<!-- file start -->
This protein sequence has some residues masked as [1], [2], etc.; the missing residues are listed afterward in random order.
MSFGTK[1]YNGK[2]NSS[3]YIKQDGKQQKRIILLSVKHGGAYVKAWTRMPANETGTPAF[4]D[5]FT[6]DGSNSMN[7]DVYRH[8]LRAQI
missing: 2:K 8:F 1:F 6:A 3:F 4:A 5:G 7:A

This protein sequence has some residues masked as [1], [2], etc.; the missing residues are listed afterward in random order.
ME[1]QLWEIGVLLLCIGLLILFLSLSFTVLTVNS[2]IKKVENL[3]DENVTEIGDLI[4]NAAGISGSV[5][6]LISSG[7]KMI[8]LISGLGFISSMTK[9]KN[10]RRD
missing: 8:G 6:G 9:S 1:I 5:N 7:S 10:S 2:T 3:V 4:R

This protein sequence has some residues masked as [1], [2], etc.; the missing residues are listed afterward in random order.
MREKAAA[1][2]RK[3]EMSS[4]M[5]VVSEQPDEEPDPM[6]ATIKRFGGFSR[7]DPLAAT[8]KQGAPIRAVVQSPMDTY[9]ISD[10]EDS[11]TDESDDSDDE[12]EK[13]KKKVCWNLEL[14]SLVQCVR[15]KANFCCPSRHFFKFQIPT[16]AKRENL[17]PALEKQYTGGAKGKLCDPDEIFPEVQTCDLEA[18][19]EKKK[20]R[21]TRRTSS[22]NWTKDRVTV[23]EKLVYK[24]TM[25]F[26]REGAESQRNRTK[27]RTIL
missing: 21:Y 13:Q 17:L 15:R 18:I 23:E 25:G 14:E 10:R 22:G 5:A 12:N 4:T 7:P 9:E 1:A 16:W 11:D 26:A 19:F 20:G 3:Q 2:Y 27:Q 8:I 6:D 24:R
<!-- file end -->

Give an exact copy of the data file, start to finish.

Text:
This protein sequence has some residues masked as [1], [2], etc.; the missing residues are listed afterward in random order.
MSFGTK[1]YNGK[2]NSS[3]YIKQDGKQQKRIILLSVKHGGAYVKAWTRMPANETGTPAF[4]D[5]FT[6]DGSNSMN[7]DVYRH[8]LRAQI
missing: 2:K 8:F 1:F 6:A 3:F 4:A 5:G 7:A

This protein sequence has some residues masked as [1], [2], etc.; the missing residues are listed afterward in random order.
ME[1]QLWEIGVLLLCIGLLILFLSLSFTVLTVNS[2]IKKVENL[3]DENVTEIGDLI[4]NAAGISGSV[5][6]LISSG[7]KMI[8]LISGLGFISSMTK[9]KN[10]RRD
missing: 8:G 6:G 9:S 1:I 5:N 7:S 10:S 2:T 3:V 4:R

This protein sequence has some residues masked as [1], [2], etc.; the missing residues are listed afterward in random order.
MREKAAA[1][2]RK[3]EMSS[4]M[5]VVSEQPDEEPDPM[6]ATIKRFGGFSR[7]DPLAAT[8]KQGAPIRAVVQSPMDTY[9]ISD[10]EDS[11]TDESDDSDDE[12]EK[13]KKKVCWNLEL[14]SLVQCVR[15]KANFCCPSRHFFKFQIPT[16]AKRENL[17]PALEKQYTGGAKGKLCDPDEIFPEVQTCDLEA[18][19]EKKK[20]R[21]TRRTSS[22]NWTKDRVTV[23]EKLVYK[24]TM[25]F[26]REGAESQRNRTK[27]RTIL
missing: 21:Y 13:Q 17:L 15:R 18:I 23:E 25:G 14:E 10:R 22:G 5:A 12:N 4:T 7:P 9:E 1:A 16:W 11:D 26:A 19:F 20:G 3:Q 2:Y 27:Q 8:I 6:D 24:R